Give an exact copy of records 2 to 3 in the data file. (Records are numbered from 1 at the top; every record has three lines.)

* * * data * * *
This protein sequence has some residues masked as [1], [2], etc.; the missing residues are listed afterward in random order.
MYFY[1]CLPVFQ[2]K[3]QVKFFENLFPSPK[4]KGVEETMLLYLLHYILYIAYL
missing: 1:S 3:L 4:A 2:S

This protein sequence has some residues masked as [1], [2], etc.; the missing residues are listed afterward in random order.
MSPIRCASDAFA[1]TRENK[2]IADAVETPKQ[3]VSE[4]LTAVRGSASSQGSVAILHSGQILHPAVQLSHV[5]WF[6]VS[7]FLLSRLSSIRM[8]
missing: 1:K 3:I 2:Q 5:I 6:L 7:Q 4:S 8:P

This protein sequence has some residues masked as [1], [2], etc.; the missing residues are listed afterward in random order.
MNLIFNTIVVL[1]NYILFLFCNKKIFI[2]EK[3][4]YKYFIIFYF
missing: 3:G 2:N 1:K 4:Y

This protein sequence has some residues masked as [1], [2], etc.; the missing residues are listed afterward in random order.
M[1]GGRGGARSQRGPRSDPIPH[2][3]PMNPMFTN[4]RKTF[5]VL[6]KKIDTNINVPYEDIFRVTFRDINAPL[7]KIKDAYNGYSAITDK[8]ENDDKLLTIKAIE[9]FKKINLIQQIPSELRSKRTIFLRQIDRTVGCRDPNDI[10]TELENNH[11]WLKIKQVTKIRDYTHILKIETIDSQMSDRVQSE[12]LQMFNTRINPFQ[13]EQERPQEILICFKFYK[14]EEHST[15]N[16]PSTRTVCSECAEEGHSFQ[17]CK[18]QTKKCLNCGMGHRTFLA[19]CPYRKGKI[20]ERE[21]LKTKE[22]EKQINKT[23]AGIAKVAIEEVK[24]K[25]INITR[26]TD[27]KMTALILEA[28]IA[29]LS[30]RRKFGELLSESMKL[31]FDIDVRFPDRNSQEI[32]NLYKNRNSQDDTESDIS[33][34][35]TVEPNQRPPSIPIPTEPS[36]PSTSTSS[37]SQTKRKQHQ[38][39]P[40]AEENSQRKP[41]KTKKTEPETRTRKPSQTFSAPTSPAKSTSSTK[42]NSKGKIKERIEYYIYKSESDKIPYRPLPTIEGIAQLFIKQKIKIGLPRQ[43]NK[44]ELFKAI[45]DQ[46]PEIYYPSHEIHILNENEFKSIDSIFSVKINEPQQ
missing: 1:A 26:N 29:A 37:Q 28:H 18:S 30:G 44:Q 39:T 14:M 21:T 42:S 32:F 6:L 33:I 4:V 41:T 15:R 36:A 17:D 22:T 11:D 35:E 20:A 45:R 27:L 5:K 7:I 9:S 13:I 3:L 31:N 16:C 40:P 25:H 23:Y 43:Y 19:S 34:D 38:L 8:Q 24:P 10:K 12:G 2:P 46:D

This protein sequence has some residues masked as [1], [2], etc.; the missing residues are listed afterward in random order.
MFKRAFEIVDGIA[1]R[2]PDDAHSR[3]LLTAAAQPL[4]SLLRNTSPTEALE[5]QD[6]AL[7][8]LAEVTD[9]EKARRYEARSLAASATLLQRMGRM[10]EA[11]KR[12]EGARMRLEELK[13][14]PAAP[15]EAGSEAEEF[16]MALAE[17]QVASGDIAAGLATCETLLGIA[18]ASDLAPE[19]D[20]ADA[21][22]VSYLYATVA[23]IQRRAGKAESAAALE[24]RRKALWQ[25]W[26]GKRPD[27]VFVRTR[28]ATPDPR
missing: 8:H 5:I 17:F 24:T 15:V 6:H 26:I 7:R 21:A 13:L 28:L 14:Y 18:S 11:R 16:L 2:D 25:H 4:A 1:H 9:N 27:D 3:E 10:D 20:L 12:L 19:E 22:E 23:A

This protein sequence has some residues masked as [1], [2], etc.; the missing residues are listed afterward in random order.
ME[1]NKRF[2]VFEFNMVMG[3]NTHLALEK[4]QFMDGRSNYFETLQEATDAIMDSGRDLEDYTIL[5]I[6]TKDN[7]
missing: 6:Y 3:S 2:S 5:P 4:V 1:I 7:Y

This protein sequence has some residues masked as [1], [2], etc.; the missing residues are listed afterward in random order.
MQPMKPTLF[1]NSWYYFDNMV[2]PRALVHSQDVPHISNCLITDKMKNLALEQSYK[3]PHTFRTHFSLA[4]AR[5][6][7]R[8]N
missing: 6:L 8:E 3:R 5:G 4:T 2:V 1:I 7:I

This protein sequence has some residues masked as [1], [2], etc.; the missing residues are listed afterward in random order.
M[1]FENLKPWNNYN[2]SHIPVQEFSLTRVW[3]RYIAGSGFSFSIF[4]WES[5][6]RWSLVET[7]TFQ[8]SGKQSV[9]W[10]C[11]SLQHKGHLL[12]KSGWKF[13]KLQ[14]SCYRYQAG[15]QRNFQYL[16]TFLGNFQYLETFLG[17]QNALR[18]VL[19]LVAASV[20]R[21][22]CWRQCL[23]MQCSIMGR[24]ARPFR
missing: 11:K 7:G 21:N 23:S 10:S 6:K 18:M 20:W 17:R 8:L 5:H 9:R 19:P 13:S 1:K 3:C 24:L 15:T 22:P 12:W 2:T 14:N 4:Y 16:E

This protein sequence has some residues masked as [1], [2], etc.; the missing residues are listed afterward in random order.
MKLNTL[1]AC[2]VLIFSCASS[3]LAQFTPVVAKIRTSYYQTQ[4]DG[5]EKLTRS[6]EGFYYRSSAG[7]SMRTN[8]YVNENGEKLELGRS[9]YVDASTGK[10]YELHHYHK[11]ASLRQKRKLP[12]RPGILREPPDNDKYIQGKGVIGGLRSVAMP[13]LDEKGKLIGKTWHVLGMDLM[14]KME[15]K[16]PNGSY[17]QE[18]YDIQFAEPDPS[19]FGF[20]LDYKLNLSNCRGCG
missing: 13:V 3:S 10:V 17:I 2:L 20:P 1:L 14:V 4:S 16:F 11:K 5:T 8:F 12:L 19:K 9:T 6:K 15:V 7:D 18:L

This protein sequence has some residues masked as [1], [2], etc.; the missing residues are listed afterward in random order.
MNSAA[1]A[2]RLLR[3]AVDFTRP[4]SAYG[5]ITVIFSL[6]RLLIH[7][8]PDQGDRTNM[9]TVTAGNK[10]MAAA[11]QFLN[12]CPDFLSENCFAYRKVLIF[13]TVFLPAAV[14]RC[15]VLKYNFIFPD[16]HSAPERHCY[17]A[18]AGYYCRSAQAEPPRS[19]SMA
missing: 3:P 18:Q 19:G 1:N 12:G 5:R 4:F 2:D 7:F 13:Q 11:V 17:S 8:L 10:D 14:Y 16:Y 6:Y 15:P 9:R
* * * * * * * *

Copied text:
This protein sequence has some residues masked as [1], [2], etc.; the missing residues are listed afterward in random order.
MSPIRCASDAFA[1]TRENK[2]IADAVETPKQ[3]VSE[4]LTAVRGSASSQGSVAILHSGQILHPAVQLSHV[5]WF[6]VS[7]FLLSRLSSIRM[8]
missing: 1:K 3:I 2:Q 5:I 6:L 7:Q 4:S 8:P

This protein sequence has some residues masked as [1], [2], etc.; the missing residues are listed afterward in random order.
MNLIFNTIVVL[1]NYILFLFCNKKIFI[2]EK[3][4]YKYFIIFYF
missing: 3:G 2:N 1:K 4:Y